figure 1

a, b Schematic representation of current generation. Photocurrent is generated by incident light photoexciting electrons in the silicon layer that are subsequently driven into the ITO contact by the in-built electric field. In a antibodies are immobilized on the gold surface and the incident angle fixed to generate a surface plasmon resonance in the gold film. Reflection is minimal at this angle, so only incoming light generates photocurrent. In b antigens are bound to the antibodies, which causes a change of refractive index leading to a loss of plasmon resonance and increase in reflection by the gold film and subsequently absorption in the silicon layer. Binding is thus observed as a change of current. The silicon layer acts as a nanocavity with multiple reflections enhancing the change of current. The inset indicates the angle of rotation (\({\theta }_{{{{{{\rm{rot}}}}}}}\)) of the device with respect to the laser. c Experimental photocurrent as a function of rotation angle with λ = 670 nm and gold thickness 30 nm for silicon thicknesses 110 nm (blue) and 140 nm (orange). The thinner device supports cavity modes of b whereas the thicker device does not. The current is normalized at the SPR angle indicated by the dashed lines. d Simulated electric field intensity at λ = 670 nm as a function of angle and thickness through the device for the second cavity mode (silicon thickness 110 nm) where the dashed line indicates the silicon/gold interface. The plasmon field is observed in the upper portion of the gold layer (125 nm < x < 140 nm) at the SPR angle (~28°) and corresponds to low absorption in the silicon layer. Source data are provided as a Source Data file.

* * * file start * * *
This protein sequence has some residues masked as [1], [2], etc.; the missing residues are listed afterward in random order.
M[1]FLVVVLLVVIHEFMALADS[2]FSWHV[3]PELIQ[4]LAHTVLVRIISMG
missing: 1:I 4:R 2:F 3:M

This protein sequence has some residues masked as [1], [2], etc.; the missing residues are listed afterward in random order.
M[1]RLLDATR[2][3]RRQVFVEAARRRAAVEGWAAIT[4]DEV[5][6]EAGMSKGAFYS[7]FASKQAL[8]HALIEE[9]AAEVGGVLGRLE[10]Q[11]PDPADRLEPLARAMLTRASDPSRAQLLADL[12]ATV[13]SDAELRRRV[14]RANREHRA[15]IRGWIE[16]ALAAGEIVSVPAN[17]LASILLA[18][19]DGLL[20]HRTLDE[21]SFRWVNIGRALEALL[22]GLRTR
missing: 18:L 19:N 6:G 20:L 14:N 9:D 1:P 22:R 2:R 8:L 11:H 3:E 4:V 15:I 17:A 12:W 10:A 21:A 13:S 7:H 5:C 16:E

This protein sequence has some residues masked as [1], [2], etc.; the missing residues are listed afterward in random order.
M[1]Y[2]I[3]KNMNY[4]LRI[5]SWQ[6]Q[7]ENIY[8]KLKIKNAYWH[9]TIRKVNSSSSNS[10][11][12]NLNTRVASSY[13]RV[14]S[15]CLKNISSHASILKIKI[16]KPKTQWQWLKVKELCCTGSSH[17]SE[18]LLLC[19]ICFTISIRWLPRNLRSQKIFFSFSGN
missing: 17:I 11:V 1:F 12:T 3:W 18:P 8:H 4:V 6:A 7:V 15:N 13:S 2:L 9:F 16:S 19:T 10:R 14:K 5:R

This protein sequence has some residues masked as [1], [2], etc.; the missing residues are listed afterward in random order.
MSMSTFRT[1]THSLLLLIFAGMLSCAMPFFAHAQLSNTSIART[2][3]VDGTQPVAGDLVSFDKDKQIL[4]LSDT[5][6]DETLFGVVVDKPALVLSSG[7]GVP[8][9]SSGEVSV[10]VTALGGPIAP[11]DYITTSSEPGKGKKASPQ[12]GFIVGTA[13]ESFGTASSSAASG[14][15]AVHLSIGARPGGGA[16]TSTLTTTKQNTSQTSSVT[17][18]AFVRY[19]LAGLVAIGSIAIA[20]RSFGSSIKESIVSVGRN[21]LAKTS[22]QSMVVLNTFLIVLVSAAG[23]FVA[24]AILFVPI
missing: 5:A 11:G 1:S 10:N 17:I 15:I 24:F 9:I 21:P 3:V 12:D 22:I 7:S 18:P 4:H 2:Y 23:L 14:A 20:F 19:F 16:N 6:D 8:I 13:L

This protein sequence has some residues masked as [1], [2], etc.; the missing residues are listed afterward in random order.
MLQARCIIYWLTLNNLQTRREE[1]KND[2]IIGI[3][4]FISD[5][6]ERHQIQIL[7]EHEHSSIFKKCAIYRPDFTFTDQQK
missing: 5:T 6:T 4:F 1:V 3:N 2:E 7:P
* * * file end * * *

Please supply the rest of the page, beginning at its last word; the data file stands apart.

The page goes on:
We detect the antigen–antibody binding using the following procedure (see methods). First, antibodies (Ab) are immobilized onto the surface of the gold via a linking layer using an amine coupling method22 and the sample covered with an inert buffer solution (Fig. 1a). The angle of rotation is then fixed at the corresponding SPR angle of this solution, \({\theta }_{{{{{{\rm{rot}}}}}}}={\theta }_{{{{{{\rm{SPR}}}}}}}^{{{{{{\rm{Ab}}}}}}}\). Reflection from the gold film is reduced due to the formation of the plasmon so the majority of the photocurrent is generated along the single optical path of the incoming light. The buffer solution is then replaced with a solution containing an antigen (Ag). Successful antigen–antibody binding (Fig. 1b) significantly changes the RI of the solution in proximity to the surface, which in turn changes the SPR angle resulting in detuning from plasmon resonance (\({\theta }_{{{{{{\rm{rot}}}}}}}\,\ne\, {\theta }_{{{{{{\rm{SPR}}}}}}}^{{{{{{\rm{Ab}}}}}}+{{{{{\rm{Ag}}}}}}}\)). Antigen–antibody binding is thus detected in real time as an increase in photogenerated current due to increased reflection by the gold layer enhanced by multiple internal reflections within the silicon nanocavity.

Alternatively, the device can be operated in angle-sweep mode (Fig. 1c). Here clear angular dependence of the photocurrent is observed similar to the typical reflection measurements of conventional optical SPR biosensors23. In this mode of operation changes of RI are detected as shifts of \({\theta }_{{{{{{\rm{SPR}}}}}}}\), however, real-time sensing is limited due to the time required to rotate the prism. To highlight the role of the cavity the figure contains two curves with different silicon thicknesses—one able and one unable to support cavity modes. For both devices the current is smallest at the SPR angle due to the reduced reflection by the gold layer. The thicker device shows a moderate increase in photocurrent at other angles due to the light reflected back through the silicon layer. The thinner device shows a much larger increase in photocurrent due to multiple reflections within the cavity.